There is also another form of generosity in Islam called Sadaqah (optional charity). Anything given generously – freely to others – with the intention of pleasing Allah is Sadaqah. Sadaqah can be as simple as a smile, helping an elderly person with their groceries or removing objects from the road or path.
Generosity can be viewed as a wise investment in the future. Generosity or Sadaqah may pave the way to Paradise because with every generous act comes great reward from Allah. However, being generous does not only mean giving freely from what you have in abundance. Generosity does not lie in giving away something that is no longer useful but in giving freely from the things we love or need.
`A’ishah (the wife of the Prophet) said: “A lady, along with her two daughters came to me asking for some alms, but she found nothing with me except one date which I gave to her and she divided it between her two daughters.” (Al-Bukhari)
Allah tells us in the Qur’an that whatever we give away generously, with the intention of pleasing Him, He will replace and multiply. Allah knows what is in the hearts of men. Allah says:
Say: Truly, my Lord enlarges the provision for whom He wills of His slaves, and also restricts it) for him, and whatsoever you spend of anything (in Allah’s Cause), He will replace it.And He is the Best of providers.(Saba’ 34: 39)
The Value of Generosity
The Companions understood the value of being generous. `Abdullah ibn `Umar (may Allah be pleased with him) was seen in the market buying fodder for his camel on credit. One of the men queried this knowing that `Abdullah had received 4,000 dirhams and a blanket the previous day. It was explained that before nightfall `Abdullah had distributed the money amongst the needy. He then took the blanket, threw it over his shoulder and headed home, but by the time he arrived even the blanket was gone, he had given it to a needy person.
After the death of the Prophet, the people faced great hardship due to drought. They came to Abu Bakr (may Allah be pleased with him) asking him to provide them with enough to sustain them, but he was unable to help, the treasury was empty. Just at that time, the camel caravan belonging to `Uthman (may Allah be pleased with him) arrived from Damascus. It was filled with foodstuffs and other goods. The merchants gathered at `Uthman’s house offering him large amounts of money for the goods; however, he turned them down saying he was prepared only to give the goods to the one from whom he would receive the greatest reward. `Uthman gave all the goods to the starving people of Madinah and did not charge them. He knew that Allah would reward him with something far greater than money.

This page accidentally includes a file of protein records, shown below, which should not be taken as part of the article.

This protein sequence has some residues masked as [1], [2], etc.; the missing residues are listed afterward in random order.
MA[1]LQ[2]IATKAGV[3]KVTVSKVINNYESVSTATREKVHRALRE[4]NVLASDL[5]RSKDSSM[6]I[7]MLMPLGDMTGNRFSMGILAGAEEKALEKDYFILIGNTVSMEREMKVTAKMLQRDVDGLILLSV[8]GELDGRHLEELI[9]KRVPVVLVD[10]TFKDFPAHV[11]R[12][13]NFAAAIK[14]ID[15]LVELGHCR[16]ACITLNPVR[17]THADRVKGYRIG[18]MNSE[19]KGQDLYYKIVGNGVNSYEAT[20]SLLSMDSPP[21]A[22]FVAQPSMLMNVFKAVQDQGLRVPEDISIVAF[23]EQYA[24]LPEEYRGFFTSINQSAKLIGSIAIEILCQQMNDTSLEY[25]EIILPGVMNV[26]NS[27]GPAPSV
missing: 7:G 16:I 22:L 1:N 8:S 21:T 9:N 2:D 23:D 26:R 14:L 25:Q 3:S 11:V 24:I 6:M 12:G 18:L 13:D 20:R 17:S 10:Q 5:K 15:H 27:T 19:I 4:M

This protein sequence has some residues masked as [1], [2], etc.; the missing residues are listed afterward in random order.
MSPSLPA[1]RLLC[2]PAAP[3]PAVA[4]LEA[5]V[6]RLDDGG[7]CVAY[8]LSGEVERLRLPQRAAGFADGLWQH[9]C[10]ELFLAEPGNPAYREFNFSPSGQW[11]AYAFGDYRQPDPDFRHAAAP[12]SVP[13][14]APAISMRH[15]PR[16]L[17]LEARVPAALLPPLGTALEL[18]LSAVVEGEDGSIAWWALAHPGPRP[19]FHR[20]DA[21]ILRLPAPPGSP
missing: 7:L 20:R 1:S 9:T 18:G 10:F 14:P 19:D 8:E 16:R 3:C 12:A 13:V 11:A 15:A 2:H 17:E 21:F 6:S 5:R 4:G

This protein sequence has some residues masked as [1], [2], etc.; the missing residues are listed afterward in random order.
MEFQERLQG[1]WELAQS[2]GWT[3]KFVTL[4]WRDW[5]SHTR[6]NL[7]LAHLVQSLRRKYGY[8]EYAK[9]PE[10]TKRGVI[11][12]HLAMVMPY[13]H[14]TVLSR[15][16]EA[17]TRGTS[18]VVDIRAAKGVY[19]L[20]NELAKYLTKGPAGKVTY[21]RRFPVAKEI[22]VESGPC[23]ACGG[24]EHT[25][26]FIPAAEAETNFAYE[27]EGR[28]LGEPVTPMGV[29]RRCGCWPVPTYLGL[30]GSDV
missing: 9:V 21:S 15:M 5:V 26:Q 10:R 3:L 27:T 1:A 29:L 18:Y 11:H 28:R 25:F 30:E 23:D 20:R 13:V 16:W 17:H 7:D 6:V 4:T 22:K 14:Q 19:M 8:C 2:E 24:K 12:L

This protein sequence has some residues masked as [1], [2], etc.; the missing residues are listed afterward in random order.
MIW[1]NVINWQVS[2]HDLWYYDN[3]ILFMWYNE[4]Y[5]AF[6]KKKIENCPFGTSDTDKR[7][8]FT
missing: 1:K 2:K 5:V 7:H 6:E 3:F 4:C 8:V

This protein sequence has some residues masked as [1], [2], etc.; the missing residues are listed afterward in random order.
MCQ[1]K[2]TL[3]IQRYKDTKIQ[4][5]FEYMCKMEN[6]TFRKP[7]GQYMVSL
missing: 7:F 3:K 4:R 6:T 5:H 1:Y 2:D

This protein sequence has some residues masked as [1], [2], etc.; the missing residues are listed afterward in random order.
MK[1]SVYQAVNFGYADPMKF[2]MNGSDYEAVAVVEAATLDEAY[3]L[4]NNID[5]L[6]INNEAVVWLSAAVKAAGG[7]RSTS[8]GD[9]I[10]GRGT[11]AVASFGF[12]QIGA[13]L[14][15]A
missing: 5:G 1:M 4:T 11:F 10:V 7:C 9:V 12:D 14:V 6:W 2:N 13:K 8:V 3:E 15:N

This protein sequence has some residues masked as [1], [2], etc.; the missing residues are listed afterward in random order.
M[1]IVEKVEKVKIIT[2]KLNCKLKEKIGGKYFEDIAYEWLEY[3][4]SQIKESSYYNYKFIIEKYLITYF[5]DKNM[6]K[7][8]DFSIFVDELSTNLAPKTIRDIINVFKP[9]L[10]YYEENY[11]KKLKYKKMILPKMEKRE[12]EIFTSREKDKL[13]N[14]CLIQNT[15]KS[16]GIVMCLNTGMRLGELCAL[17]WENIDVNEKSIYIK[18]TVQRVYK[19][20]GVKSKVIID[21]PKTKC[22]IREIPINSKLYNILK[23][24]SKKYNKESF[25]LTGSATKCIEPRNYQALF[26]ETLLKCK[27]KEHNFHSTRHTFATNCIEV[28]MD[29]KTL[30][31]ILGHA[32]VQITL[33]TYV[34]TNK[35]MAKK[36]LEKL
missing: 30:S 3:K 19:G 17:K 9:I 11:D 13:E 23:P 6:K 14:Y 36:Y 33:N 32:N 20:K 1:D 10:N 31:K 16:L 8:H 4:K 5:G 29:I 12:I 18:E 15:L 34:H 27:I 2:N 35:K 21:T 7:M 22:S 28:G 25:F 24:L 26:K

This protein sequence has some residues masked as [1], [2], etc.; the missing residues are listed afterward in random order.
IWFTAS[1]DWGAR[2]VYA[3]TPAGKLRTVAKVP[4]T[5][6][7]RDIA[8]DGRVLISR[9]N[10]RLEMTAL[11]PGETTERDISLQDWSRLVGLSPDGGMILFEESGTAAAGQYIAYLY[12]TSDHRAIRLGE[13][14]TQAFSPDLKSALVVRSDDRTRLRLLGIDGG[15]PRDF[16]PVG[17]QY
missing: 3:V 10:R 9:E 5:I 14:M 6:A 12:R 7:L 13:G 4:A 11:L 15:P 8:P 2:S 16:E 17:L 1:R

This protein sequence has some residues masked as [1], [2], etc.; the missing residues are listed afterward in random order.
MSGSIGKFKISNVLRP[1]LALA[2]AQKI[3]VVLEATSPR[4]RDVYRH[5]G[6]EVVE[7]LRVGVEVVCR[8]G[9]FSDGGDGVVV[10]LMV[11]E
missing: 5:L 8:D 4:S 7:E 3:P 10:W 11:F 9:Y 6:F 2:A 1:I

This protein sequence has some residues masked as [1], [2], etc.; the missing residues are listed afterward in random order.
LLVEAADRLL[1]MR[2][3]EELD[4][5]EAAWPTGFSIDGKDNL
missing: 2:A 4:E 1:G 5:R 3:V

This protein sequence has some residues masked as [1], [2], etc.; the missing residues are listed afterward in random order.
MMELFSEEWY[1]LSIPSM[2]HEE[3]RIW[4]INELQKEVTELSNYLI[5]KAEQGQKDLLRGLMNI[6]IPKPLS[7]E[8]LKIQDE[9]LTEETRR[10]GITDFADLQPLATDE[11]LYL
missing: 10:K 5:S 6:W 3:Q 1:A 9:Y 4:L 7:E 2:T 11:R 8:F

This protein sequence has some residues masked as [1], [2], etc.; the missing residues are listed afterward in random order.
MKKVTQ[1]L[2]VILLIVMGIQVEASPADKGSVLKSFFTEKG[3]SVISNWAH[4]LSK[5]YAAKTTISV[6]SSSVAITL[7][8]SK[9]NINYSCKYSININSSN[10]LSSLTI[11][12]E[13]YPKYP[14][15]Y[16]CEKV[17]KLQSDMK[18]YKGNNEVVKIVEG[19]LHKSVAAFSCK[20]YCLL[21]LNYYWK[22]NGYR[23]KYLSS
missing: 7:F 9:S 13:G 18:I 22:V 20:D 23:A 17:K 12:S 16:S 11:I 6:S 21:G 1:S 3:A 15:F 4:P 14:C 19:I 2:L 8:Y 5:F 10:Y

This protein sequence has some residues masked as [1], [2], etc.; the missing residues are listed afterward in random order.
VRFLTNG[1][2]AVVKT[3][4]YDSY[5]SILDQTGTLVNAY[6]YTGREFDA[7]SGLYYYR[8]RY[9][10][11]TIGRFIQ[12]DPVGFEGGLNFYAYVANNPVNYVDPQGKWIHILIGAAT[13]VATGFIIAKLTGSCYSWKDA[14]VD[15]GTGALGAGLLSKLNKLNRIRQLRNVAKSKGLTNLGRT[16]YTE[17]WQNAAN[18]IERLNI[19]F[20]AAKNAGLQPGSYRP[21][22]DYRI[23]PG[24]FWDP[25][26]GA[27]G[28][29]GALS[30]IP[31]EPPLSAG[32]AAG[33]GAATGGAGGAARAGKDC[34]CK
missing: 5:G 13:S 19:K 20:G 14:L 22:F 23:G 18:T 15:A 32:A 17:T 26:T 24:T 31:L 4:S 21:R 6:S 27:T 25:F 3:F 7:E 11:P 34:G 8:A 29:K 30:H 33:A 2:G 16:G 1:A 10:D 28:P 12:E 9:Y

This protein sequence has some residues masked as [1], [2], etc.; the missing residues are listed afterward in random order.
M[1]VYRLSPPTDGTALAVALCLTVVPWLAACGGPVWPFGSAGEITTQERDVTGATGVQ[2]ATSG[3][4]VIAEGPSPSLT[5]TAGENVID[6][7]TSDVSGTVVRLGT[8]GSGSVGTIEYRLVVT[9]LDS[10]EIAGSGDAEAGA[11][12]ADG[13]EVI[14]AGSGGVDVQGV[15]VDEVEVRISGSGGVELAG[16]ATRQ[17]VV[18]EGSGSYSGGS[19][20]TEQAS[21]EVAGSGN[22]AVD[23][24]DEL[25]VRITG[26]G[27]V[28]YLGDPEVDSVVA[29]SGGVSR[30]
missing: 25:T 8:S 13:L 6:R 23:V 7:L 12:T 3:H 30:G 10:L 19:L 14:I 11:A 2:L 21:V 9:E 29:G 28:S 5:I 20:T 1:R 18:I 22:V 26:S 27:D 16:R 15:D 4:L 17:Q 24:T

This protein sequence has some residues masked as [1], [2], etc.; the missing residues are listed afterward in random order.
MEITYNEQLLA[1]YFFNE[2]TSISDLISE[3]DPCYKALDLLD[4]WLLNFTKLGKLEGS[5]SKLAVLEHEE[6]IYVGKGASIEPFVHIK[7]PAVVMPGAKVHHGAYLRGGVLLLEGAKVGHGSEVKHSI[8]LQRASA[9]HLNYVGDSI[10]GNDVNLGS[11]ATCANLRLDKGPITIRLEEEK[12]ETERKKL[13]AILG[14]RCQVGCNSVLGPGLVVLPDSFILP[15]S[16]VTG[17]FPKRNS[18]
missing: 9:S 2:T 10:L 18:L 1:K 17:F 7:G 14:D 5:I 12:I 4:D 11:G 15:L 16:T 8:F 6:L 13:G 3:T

Even in the direst of circumstances, a true believer is the one who gives generously.
The people came to Prophet Muhammad and asked: “If someone has nothing to give, what should he do?” He said: “He should work with his hands and benefit himself and also give in charity (from what he earns).” The people further asked: “If he cannot find even that?” He replied: “He should help the needy who appeal for help.” Then, the people asked: “If he cannot do that?” He replied: “Then he should perform good deeds and keep away from evil deeds and this will be regarded as charitable deeds.” (Al-Bukhari)
And Allah says in the Qur’an that He will repay the generosity of a believer.
And whatever you spend in good, it will be repaid to you in full, and you shall not be wronged. (Al-Baqarah 2:272)
Allah is the one who provides for us and He expects us to share generously. We are encouraged to be benevolent and unselfish with our possessions, with our time and with our exemplary behavior towards others.
Source: Article by author titled (Generosity) published at The Religion of Islam web site islamreligion.com. Here taken form onislam.net.
As a convert to Islam, you can easily remember the moment that you discovered that Islam was the one and only true religion. The moment of realization is an intense whirlwind of emotions such as relief, joy, gratitude and peace.
The moments leading up to the taking of the Shahadah, or Islamic declaration of faith, are equally exuberating. You wear your best clothes, travel to the mosque and pronounce the testimony of faith: “Ash hadu an la ilaha illa Allah, wa ash hadu anna Muhammadan rasoolu Allah” (I bear witness that there is no god but Allah, and that Muhammad is His Messenger) in public for the very first time.